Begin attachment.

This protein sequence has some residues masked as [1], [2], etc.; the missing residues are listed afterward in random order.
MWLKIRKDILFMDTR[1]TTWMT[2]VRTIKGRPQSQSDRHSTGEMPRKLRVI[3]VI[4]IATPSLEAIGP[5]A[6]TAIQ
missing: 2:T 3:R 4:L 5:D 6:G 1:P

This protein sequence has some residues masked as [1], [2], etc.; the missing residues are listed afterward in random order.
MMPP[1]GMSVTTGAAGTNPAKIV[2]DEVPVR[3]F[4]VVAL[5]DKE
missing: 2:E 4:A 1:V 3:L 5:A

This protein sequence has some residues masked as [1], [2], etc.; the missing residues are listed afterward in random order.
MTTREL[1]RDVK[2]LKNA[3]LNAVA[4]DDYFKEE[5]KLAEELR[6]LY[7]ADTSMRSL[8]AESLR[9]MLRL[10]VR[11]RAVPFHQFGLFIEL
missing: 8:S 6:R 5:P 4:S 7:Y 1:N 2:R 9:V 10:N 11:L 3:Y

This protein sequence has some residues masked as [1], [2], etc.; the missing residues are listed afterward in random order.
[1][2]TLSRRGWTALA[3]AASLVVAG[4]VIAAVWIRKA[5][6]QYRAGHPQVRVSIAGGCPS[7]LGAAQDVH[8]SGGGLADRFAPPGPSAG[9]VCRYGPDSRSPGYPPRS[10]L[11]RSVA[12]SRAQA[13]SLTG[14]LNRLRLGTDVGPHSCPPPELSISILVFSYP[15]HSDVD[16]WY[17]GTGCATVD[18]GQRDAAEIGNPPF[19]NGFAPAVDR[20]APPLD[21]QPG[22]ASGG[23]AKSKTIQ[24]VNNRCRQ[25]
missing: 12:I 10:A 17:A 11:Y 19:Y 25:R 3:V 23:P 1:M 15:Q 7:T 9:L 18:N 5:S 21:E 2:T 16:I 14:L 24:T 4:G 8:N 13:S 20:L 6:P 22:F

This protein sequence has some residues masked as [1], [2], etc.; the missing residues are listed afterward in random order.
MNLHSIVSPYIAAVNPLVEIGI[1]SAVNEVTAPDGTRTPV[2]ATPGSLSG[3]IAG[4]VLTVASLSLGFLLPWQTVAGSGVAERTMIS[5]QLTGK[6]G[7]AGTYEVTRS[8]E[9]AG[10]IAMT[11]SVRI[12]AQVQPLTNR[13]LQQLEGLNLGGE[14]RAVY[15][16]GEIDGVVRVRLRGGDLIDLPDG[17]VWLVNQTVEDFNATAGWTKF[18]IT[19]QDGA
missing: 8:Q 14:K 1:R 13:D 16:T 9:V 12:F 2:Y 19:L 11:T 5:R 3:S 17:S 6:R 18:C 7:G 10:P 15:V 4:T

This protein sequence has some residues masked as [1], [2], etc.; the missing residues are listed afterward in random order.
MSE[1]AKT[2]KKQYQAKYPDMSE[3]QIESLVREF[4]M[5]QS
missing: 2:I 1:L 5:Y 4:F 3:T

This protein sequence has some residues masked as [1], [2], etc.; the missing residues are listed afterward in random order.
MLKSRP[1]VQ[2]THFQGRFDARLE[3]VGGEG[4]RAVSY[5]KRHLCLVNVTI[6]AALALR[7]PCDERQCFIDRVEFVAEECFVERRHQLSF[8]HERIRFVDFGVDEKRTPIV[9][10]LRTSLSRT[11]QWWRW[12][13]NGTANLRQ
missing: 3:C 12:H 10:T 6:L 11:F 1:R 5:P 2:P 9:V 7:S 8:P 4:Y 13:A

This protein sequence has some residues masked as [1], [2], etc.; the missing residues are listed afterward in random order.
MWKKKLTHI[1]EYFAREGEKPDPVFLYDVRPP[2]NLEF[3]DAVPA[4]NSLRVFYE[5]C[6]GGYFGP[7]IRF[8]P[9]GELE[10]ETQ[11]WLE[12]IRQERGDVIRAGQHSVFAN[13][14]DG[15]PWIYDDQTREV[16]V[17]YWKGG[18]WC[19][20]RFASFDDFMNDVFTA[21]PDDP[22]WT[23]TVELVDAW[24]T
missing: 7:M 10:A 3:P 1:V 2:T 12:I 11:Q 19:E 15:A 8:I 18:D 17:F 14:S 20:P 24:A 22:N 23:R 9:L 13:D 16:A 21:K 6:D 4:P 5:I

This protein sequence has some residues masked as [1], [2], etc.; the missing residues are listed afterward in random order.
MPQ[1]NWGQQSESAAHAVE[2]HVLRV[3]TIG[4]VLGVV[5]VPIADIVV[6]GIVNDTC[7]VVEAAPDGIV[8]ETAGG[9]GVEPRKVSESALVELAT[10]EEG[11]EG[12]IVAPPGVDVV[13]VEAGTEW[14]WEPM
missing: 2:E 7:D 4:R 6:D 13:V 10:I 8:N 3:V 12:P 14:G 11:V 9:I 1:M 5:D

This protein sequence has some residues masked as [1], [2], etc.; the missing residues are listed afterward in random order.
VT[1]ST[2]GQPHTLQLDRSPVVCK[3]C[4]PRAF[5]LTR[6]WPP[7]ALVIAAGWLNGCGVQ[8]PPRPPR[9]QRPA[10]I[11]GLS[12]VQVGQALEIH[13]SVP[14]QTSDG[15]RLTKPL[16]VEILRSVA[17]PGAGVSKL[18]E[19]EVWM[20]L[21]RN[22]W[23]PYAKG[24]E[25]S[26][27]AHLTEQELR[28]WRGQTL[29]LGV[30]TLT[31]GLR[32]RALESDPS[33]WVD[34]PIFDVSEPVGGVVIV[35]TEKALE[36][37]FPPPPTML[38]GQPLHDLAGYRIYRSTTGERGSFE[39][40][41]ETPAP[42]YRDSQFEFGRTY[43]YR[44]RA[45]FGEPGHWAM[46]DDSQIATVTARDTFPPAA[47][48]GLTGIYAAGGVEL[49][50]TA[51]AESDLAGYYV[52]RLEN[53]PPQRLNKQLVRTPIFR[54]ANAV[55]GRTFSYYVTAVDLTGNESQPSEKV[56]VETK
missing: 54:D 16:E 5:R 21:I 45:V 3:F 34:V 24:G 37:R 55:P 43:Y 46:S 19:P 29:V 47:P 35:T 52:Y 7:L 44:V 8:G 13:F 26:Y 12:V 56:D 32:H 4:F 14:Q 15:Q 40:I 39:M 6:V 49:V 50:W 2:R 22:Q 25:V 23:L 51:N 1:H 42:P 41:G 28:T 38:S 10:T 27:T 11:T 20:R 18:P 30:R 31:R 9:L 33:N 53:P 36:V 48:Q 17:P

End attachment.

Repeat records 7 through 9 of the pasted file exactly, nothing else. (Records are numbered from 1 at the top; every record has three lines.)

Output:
This protein sequence has some residues masked as [1], [2], etc.; the missing residues are listed afterward in random order.
MLKSRP[1]VQ[2]THFQGRFDARLE[3]VGGEG[4]RAVSY[5]KRHLCLVNVTI[6]AALALR[7]PCDERQCFIDRVEFVAEECFVERRHQLSF[8]HERIRFVDFGVDEKRTPIV[9][10]LRTSLSRT[11]QWWRW[12][13]NGTANLRQ
missing: 3:C 12:H 10:T 6:L 11:F 1:R 5:P 2:P 9:V 7:S 8:P 4:Y 13:A

This protein sequence has some residues masked as [1], [2], etc.; the missing residues are listed afterward in random order.
MWKKKLTHI[1]EYFAREGEKPDPVFLYDVRPP[2]NLEF[3]DAVPA[4]NSLRVFYE[5]C[6]GGYFGP[7]IRF[8]P[9]GELE[10]ETQ[11]WLE[12]IRQERGDVIRAGQHSVFAN[13][14]DG[15]PWIYDDQTREV[16]V[17]YWKGG[18]WC[19][20]RFASFDDFMNDVFTA[21]PDDP[22]WT[23]TVELVDAW[24]T
missing: 7:M 10:A 3:P 1:V 2:T 12:I 11:Q 19:E 15:A 8:I 18:D 17:F 14:S 20:P 24:A 22:N 23:R 9:L 13:D 16:A 21:K 6:D 4:P 5:I

This protein sequence has some residues masked as [1], [2], etc.; the missing residues are listed afterward in random order.
MPQ[1]NWGQQSESAAHAVE[2]HVLRV[3]TIG[4]VLGVV[5]VPIADIVV[6]GIVNDTC[7]VVEAAPDGIV[8]ETAGG[9]GVEPRKVSESALVELAT[10]EEG[11]EG[12]IVAPPGVDVV[13]VEAGTEW[14]WEPM
missing: 2:E 7:D 4:R 6:D 13:V 10:I 8:N 3:V 12:P 14:G 11:V 9:I 1:M 5:D